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Norway library digitizes copyright-protected books, pays authors

The National Library of Norway is digitizing and offering free online access to 135,000 books still under copyright, and will pay royalties to authors and publishers.

The books, all published before 2000, can only be digitized with consent of the copyright holders. The selection on bokhylla.no (“bookshelf” in Norwegian) includes works by Norwegian authors Jo Nesbø, Karin Fossum, and Nobel Laureate Knut Hamsun, and translations of international authors such as  Stephen King, Ken Follett, John Steinbeck, and others. Access is limited to Internet users in Norway.

Royalties will be distributed through Kopinor, an organization that represents publishers and authors. Kopinor signed an agreement with the National Library to pay out an initial sum of 0.46 Norwegian kroner ($0.07 Canadian) per digitized page, which will decrease to 0.30 kroner once the collection reaches its goal of 250,000 digitized books.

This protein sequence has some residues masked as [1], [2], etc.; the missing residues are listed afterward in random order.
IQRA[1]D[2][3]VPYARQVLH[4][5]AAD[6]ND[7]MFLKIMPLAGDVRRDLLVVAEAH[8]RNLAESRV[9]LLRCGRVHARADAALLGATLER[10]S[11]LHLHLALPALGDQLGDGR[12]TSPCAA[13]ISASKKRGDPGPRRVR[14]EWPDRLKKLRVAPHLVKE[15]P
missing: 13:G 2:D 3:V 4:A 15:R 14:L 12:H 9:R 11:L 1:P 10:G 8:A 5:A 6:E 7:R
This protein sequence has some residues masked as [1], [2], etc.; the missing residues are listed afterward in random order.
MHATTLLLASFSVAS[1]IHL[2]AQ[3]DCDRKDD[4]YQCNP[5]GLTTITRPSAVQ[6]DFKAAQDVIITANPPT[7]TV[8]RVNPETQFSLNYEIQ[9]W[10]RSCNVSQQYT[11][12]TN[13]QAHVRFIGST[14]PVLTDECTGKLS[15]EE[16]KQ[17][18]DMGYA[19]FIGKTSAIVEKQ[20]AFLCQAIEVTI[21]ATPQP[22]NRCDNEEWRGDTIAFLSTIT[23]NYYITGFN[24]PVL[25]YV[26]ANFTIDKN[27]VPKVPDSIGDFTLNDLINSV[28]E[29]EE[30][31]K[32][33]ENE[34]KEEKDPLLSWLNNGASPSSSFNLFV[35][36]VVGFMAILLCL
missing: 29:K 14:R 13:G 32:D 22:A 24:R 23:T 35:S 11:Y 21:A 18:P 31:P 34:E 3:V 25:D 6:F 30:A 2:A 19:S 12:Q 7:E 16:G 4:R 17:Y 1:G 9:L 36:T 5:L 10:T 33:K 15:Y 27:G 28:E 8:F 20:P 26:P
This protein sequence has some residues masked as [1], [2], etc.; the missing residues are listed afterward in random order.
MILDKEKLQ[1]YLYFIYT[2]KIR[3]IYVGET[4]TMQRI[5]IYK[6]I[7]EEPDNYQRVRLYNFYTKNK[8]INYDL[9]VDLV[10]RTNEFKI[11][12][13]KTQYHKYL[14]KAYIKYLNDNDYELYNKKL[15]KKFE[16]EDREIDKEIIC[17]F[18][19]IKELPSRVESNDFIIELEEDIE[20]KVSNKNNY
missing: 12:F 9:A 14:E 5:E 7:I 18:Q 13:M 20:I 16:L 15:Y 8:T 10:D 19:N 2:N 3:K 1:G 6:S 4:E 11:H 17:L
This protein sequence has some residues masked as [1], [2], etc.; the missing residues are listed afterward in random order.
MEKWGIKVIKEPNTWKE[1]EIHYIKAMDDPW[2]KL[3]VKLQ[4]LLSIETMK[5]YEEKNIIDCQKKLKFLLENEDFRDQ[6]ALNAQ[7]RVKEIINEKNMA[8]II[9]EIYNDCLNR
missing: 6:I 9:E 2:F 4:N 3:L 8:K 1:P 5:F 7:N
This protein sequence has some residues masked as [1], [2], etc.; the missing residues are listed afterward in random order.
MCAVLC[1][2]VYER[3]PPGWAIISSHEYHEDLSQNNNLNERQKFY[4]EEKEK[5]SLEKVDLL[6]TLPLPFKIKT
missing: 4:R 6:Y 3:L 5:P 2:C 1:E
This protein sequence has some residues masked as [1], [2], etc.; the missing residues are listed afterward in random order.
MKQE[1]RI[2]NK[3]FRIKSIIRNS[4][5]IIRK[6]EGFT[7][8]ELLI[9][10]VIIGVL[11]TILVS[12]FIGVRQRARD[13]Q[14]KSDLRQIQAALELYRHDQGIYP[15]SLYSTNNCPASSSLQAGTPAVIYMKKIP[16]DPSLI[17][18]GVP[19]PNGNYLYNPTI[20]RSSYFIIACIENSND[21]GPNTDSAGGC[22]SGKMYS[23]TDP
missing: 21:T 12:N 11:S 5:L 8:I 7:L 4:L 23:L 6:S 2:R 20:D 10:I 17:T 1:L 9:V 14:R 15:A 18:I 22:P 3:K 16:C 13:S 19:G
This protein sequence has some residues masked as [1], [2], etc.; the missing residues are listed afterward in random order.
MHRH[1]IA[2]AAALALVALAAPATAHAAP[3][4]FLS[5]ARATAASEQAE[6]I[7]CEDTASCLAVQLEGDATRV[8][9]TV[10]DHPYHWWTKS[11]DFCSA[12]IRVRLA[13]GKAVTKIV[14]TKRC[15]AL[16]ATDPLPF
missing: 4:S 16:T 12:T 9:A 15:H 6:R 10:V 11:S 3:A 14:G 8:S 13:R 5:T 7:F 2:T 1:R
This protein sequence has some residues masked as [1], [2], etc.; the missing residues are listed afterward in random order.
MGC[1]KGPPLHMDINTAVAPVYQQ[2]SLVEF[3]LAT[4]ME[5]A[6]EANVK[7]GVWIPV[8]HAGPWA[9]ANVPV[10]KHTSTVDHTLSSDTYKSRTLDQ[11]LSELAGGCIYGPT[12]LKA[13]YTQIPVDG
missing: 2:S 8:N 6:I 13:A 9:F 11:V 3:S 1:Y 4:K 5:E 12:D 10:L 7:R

In an interview with AFP, National Library chief Vigdis Moe Skarstein said, “Many national libraries digitse their collections for conservation reasons or even to grant access to them, but those are (older) books that are already in the public domain. We thought that, since we had to digitize our collection in order to preserve it for the next 1,000 years, it was also important to broaden access to it as much as possible.”


January 22nd, 2014

11:13 pm

Category: Book news, Libraries

Tagged with: Libraries